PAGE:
Of course the flip side of the coin is that Zwift exposed a setup issue that you have been getting away with outdoors so you can give that a thought. But I wouldn’t go crazy just yet and start messing with setup.

Thank you for the voice of reason Bob. I think I overdid it over the weekend with ~4-5 hours of indoor riding. I’ll let things calm down and give it a go again. I think the main case for concern was that things were getting much worse after my ride, where as the butt always feels better and back to normal not long after ending the ride end hopping off. First time I felt like I may have injured something in the ischial sits bones area.

The sit bone or coccyx has a few joints and tendons. Let it rest, you’ve probably aggravated something or a few things but if you can take an anti-inflammatory like advil and if it’s not getting better after a few days of rest then look further. I still think you’ll be in good shape after a couple days. With hard Zwift rides you really push down on your saddle to get all that power and as you found out there is no rest so it puts stress on muscles and tendons that we don’t use as much outside.

Never tried it myself but the great Hoppo, as well as a bunch of others I know (or know of) use this. I am a mtb’re so so generally shorter rides than roadies. Got a sore ■■■■ when I discovered Zwift a few years back but dont even think about it these days, so, no disrespect intended, but rule #5 applies.

It dawned on me when I was Zwifting today that you didn’t mean the tail bone but the pelvic bones that actually contact the saddle. When Zwifting you put a lot of downward force into the saddle and that just puts more pressure on these bones. You most likely overdid it in that massive session so give it a little time to heal. If you have a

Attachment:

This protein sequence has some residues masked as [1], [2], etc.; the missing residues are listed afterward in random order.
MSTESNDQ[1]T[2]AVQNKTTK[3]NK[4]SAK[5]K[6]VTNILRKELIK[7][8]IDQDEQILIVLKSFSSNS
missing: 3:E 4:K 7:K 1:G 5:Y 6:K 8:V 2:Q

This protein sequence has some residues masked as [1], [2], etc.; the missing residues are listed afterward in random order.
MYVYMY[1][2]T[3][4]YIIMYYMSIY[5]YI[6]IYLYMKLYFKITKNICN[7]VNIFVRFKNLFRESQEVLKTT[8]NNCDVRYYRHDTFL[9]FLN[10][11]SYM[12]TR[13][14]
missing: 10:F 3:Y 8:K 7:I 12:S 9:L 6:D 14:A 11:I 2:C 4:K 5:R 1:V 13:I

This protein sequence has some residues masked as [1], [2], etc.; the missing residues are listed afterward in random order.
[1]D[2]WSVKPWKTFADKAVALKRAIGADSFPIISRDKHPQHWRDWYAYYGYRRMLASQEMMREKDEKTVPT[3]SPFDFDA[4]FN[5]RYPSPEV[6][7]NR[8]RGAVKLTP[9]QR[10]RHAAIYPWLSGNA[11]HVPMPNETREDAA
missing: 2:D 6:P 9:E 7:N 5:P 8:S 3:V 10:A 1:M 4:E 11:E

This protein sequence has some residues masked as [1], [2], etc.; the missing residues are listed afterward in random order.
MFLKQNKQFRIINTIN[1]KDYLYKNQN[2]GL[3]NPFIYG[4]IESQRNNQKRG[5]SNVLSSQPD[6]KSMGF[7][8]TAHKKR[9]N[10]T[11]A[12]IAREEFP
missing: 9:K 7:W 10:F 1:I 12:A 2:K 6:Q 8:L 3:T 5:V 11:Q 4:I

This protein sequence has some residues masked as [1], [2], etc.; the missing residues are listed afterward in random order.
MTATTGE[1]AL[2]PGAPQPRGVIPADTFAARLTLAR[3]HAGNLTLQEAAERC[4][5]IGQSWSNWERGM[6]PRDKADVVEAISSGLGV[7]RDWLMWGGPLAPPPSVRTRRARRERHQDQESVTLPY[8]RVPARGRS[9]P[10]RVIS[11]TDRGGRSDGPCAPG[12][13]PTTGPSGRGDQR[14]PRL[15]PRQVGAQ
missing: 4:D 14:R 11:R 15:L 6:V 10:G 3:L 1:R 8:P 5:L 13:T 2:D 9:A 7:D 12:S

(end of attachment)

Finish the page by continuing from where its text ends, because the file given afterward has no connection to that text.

an upright position that might make it a little worse so try riding with a little more weight forward on your arms

In addition to all the above, as a rule of thumb if I have not used zwift for an extended period of time, as in a month+, I keep my first ride to 45 minutes and take a day off the next day. I do another 45 minute ride, take another day off and then I find I’ve “broken” myself in at that point and can usually handle 2-2 1/2 before the body starts saying this is not comfortable.

Thanks for all the insight everyone. I have myself a few days off the bike and things were progressively getting better. I did end up lowering the saddle a tiny bit and I think it was the right thing to do. I did my first structured workout that had about 7 intervals over the course of an hour end I made sure to stand for about 15-20” at the start of each one. Felt great after!

I was seriously worried after the workout that left me in pain as I thought I genuinely injured myself. I’ve never had the hips tighten up like that. The next morning it was uncomfortable to sit or get my hips into 90 degrees of flexion. Lesson learned, stand often!

I think for casual rides or group rides I’ll stand every time I see my avatar take a drink of water as a cue.